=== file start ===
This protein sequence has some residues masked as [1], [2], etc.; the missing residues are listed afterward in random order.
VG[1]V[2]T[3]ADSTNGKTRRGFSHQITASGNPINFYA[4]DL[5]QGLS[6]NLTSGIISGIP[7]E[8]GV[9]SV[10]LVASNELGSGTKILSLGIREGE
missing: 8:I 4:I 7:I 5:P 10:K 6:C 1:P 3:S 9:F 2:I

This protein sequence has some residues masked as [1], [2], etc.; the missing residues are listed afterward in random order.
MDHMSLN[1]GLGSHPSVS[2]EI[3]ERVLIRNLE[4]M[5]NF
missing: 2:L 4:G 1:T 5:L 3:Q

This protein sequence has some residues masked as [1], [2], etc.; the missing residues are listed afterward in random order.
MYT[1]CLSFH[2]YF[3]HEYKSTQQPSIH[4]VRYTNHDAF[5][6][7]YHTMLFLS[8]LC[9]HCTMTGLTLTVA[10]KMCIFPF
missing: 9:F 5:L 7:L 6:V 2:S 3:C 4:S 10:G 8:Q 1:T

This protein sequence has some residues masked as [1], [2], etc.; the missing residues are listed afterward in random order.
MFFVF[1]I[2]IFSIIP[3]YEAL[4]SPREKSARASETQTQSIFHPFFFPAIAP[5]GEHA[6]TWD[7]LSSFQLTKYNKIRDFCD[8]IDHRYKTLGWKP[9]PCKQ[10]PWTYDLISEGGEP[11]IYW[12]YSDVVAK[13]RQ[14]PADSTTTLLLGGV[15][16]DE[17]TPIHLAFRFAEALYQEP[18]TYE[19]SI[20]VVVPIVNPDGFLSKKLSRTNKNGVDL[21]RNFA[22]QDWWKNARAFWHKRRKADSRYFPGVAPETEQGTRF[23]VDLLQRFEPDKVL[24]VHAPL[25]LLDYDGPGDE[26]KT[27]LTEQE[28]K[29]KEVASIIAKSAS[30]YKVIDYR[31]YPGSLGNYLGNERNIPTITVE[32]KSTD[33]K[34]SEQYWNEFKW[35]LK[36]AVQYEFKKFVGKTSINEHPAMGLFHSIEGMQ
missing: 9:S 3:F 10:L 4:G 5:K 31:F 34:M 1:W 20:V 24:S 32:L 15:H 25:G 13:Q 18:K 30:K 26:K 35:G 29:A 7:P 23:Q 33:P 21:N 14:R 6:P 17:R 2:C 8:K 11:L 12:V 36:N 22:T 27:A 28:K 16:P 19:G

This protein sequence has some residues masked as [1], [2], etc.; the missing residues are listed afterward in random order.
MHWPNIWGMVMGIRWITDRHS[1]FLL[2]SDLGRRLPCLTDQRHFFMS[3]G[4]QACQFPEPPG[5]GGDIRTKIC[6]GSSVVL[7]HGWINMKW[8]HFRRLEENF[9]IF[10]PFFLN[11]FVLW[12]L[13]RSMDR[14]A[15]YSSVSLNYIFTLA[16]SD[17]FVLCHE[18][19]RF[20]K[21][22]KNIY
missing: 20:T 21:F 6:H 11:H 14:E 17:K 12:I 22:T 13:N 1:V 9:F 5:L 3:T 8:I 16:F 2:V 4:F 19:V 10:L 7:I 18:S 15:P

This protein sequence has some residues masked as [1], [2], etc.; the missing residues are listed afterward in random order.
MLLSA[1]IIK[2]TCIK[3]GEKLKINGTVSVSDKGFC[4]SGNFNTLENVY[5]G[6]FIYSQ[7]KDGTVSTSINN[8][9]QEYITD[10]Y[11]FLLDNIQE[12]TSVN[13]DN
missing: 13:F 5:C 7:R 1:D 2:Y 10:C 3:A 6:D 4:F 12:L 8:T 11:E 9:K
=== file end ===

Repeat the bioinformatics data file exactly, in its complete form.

This protein sequence has some residues masked as [1], [2], etc.; the missing residues are listed afterward in random order.
VG[1]V[2]T[3]ADSTNGKTRRGFSHQITASGNPINFYA[4]DL[5]QGLS[6]NLTSGIISGIP[7]E[8]GV[9]SV[10]LVASNELGSGTKILSLGIREGE
missing: 8:I 4:I 7:I 5:P 10:K 6:C 1:P 3:S 9:F 2:I

This protein sequence has some residues masked as [1], [2], etc.; the missing residues are listed afterward in random order.
MDHMSLN[1]GLGSHPSVS[2]EI[3]ERVLIRNLE[4]M[5]NF
missing: 2:L 4:G 1:T 5:L 3:Q

This protein sequence has some residues masked as [1], [2], etc.; the missing residues are listed afterward in random order.
MYT[1]CLSFH[2]YF[3]HEYKSTQQPSIH[4]VRYTNHDAF[5][6][7]YHTMLFLS[8]LC[9]HCTMTGLTLTVA[10]KMCIFPF
missing: 9:F 5:L 7:L 6:V 2:S 3:C 4:S 10:G 8:Q 1:T

This protein sequence has some residues masked as [1], [2], etc.; the missing residues are listed afterward in random order.
MFFVF[1]I[2]IFSIIP[3]YEAL[4]SPREKSARASETQTQSIFHPFFFPAIAP[5]GEHA[6]TWD[7]LSSFQLTKYNKIRDFCD[8]IDHRYKTLGWKP[9]PCKQ[10]PWTYDLISEGGEP[11]IYW[12]YSDVVAK[13]RQ[14]PADSTTTLLLGGV[15][16]DE[17]TPIHLAFRFAEALYQEP[18]TYE[19]SI[20]VVVPIVNPDGFLSKKLSRTNKNGVDL[21]RNFA[22]QDWWKNARAFWHKRRKADSRYFPGVAPETEQGTRF[23]VDLLQRFEPDKVL[24]VHAPL[25]LLDYDGPGDE[26]KT[27]LTEQE[28]K[29]KEVASIIAKSAS[30]YKVIDYR[31]YPGSLGNYLGNERNIPTITVE[32]KSTD[33]K[34]SEQYWNEFKW[35]LK[36]AVQYEFKKFVGKTSINEHPAMGLFHSIEGMQ
missing: 9:S 3:F 10:L 4:G 5:K 31:F 34:M 1:W 20:V 24:S 32:L 15:H 25:G 13:Q 18:K 30:K 26:K 35:G 29:A 7:P 23:Q 33:P 21:N 14:R 6:P 17:R 2:C 8:K 11:L 12:V 36:N 22:T 27:A 28:K 16:P 19:G

This protein sequence has some residues masked as [1], [2], etc.; the missing residues are listed afterward in random order.
MHWPNIWGMVMGIRWITDRHS[1]FLL[2]SDLGRRLPCLTDQRHFFMS[3]G[4]QACQFPEPPG[5]GGDIRTKIC[6]GSSVVL[7]HGWINMKW[8]HFRRLEENF[9]IF[10]PFFLN[11]FVLW[12]L[13]RSMDR[14]A[15]YSSVSLNYIFTLA[16]SD[17]FVLCHE[18][19]RF[20]K[21][22]KNIY
missing: 20:T 21:F 6:H 11:H 14:E 17:K 12:I 22:T 13:N 1:V 9:F 5:L 3:T 8:I 16:F 2:V 4:F 19:V 10:L 7:I 18:S 15:P

This protein sequence has some residues masked as [1], [2], etc.; the missing residues are listed afterward in random order.
MLLSA[1]IIK[2]TCIK[3]GEKLKINGTVSVSDKGFC[4]SGNFNTLENVY[5]G[6]FIYSQ[7]KDGTVSTSINN[8][9]QEYITD[10]Y[11]FLLDNIQE[12]TSVN[13]DN
missing: 13:F 5:C 7:R 1:D 2:Y 10:C 3:A 6:D 4:F 12:L 8:T 11:E 9:K